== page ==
With exports now accounting for 75 percent of U.S. cotton sales, Cotton Incorporated, the producer-funded research and promotion arm of the cotton industry, has developed a new, more export-oriented, Fiber Competition Division.

The new division merges what were previously the company’s Fiber Quality Research and Fiber Management Research Divisions into one integrated entity that is aimed at maintaining U.S. cotton’s dominance in the textile industry both at home and abroad.

Additionally, the company has created an Engineered Fiber Selection China Task Force – a group of highly trained staff members that will work to educate Chinese textile manufacturers to efficiently manage their raw cotton fiber by using EFS computer-based software developed by Cotton Incorporated.

“As the world’s textile manufacturing continues to move overseas, U.S. cotton faces enhanced global competition from other nations’ cottons, as well as from other fibers,” says Cotton Incorporated CEO J. Berrye Worsham. “To meet this challenge, we are realigning to better meet our corporate objectives.”

Michael Watson, formerly Cotton Incorporated’s vice president, fiber quality research, will lead the Fiber Competition Division, assuming the title of vice president, fiber competition. “Mike’s knowledge of fiber-quality issues and extensive experience in international cotton markets will serve the company well,” Worsham said.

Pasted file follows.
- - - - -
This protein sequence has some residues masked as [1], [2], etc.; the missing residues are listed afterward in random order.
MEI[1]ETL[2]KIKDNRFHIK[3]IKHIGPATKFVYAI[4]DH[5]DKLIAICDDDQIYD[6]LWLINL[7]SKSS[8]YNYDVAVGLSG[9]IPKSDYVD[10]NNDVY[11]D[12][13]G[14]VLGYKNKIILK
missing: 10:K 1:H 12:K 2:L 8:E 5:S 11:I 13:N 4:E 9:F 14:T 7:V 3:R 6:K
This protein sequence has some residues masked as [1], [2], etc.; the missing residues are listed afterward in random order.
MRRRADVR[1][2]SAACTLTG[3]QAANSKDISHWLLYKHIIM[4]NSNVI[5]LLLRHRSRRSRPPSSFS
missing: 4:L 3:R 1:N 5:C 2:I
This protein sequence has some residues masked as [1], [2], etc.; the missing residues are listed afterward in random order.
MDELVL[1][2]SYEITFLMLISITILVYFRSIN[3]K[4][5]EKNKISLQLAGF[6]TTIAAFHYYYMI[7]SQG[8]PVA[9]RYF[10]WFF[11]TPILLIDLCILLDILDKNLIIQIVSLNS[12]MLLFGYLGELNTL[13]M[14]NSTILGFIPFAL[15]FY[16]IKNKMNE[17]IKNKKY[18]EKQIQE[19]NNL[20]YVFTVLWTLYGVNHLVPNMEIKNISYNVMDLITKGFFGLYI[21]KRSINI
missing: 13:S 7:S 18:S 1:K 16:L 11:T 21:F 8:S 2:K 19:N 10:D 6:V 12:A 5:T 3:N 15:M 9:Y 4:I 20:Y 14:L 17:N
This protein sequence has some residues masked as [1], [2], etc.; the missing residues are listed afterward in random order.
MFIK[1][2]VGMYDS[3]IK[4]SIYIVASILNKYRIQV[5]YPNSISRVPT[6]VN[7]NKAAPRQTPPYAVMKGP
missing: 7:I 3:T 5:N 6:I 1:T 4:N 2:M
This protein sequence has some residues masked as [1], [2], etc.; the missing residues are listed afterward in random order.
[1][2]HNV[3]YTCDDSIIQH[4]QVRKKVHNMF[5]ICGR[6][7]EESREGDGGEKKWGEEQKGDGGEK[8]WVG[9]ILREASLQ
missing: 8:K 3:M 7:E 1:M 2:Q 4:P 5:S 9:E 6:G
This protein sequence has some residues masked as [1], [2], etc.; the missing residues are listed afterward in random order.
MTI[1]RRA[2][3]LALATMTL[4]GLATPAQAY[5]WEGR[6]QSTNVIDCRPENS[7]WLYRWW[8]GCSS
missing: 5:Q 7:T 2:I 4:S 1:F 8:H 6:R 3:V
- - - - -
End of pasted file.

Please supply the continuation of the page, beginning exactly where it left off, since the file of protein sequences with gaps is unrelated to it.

The newly-formed EFS China Task Force will be headed by Charles Chewning, who was formerly Cotton Incorporated’s vice president, fiber management research. His new title is vice president, EFS Marketing, China.

With the help of other task force members, Chewning will educate Chinese manufacturers about the many advantages of implementing the EFS System – the world’s leading cotton management system for producing consistently high-quality yarns and even running laydowns – into their operations.

“The China market will be key to the future of U.S. cotton and the EFS System is an important tool in securing a strong share for U.S. cotton in international mills,” adds Worsham.

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